As far as smartwatches are concerned most of the bigger companies such as Samsung and Sony have taken the accessory approach to the category. None of the bigger companies have to date tried to make a device that runs full-fledged Android and work standalone. So is there a market for a smartphone the size of a watch that runs full-fledged Android? That’s the question Androidly, a smartwatch that is being sold by a team based out of India is trying to answer.
Androidly runs on a 416 mHz MTK processor that powers the two-inch display of 320×240 pixel resolution. It has 256MB RAM to support Android 2.2 and all the apps that it is stored in the 8GB SD card that comes with the device. It supports WiFi and EDGE (more on that later), Bluetooth 2.0 apart from having a 2 megapixel camera, GPS and an accelerometer. It weighs only 160 grams, but is quite bulky with dimensions of 6.4×4.2×1.4 cm. It is priced at ₤110 and is a rebranded version of Z1 smartphone watch that hit the market in 2012.
Unlike a smartphone which has hardware or software buttons in the front that help navigate the Android interface, Androidly has none. All the buttons are on the side like with most wristwatches. On the left side we have the volume up and down keys and the right we have the menu and power keys. The power key also acts as back and screen on/off button depending on how long you press and hold it. A gentle tap takes you back on screen, while a slightly prolonged normal press turns off the screen. If you hold the button for longer then the device will present you options such airplane mode, silent mode and power off. It takes a while to get this right and I spent a few hours before I was able to turn off the screen without bringing up the power off options. The team needs to work on this as it makes the device quite difficult to use for normal people who might not want to spend a few hours like I did to figure out how buttons work.
Display: The display quality is okay for the price it comes for and we were able to see the time on it even in bright daylight. However it’s not bright enough to browse the web or for other smartphone-like functions.
Sound quality: It has speakers below the screen, just where the wrist strap starts and a microphone on the bottom edge of the watch. Speaker is not loud enough which makes it difficult to hear what the person on the other end is saying while on a call. Since it’s a watch, it is very difficult to keep it pressed to your head. This means you will not be able to hear anything even in a slightly loud environment. You do have the option of turning on the loud-speaker which technically makes it louder, but in this case, it also creates a high-pitched noise very often, affecting the quality of the call. The microphone however worked pretty well and those at the other end was able to hear me clearly.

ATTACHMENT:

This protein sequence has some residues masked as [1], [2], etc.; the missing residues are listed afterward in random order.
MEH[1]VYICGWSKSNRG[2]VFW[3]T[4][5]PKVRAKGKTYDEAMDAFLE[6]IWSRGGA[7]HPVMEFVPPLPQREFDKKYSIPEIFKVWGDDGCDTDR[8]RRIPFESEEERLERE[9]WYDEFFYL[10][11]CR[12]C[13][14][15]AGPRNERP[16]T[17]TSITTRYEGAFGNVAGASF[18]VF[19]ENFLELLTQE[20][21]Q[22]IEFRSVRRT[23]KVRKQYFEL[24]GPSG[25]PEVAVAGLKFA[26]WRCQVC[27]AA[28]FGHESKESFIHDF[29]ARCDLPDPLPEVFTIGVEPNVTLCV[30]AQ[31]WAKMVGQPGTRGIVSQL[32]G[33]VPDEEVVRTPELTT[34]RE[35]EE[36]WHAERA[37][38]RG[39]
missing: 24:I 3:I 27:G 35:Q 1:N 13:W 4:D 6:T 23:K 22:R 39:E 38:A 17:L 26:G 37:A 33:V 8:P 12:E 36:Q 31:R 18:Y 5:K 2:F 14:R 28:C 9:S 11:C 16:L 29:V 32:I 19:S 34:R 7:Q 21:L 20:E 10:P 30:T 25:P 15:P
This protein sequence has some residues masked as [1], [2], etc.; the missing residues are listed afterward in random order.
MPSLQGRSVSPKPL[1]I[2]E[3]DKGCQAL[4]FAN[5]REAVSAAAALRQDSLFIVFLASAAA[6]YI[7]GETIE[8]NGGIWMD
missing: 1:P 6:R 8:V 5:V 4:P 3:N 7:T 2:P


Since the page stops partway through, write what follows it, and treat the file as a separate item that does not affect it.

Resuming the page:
Camera: The 2 megapixel camera is on the top edge of the device and takes very average shots of anything in front of your hand. There’s nothing to write home about the camera apart from the fact it can take photos and record videos.
The worst part of the device is that it does not have a port to plug in earphones, so you’ll have to depend on bluetooth earpieces to listen to music and make calls. The tail end of the strap also doubles as a USB cable which makes it very easy to connect to a computer and transfer files. The same USB can be plugged into a standard charger or a computer to recharge the battery.
It runs on Android 2.2 aka Froyo which made me feel like I was using a device that came out three years back. It also reminded me how much Android has evolved in that much time. Androidly uses an older version of ADW launcher and there is no button in the dock bar to bring up the app drawer; instead you need to swipe up from the bottom. Like in all versions of Android you can swipe down to bring up the notifications bar.
Instead of the default keyboard Androidly comes with Flit Keyboard that makes it easier to type in such a small screen. I tried both the default keyboard and Flit and the latter is definitely faster and more accurate on such a small screen. In case of default keyboard, your index finger can end up pressing one of the five keys it hovers over and there is no guarantee that it’ll be the one you’re trying to press. Overall, it was a smart decision to go with this keyboard instead of the default one. However, It needs to be noted that most of the development and ideas on the software front came from XDA.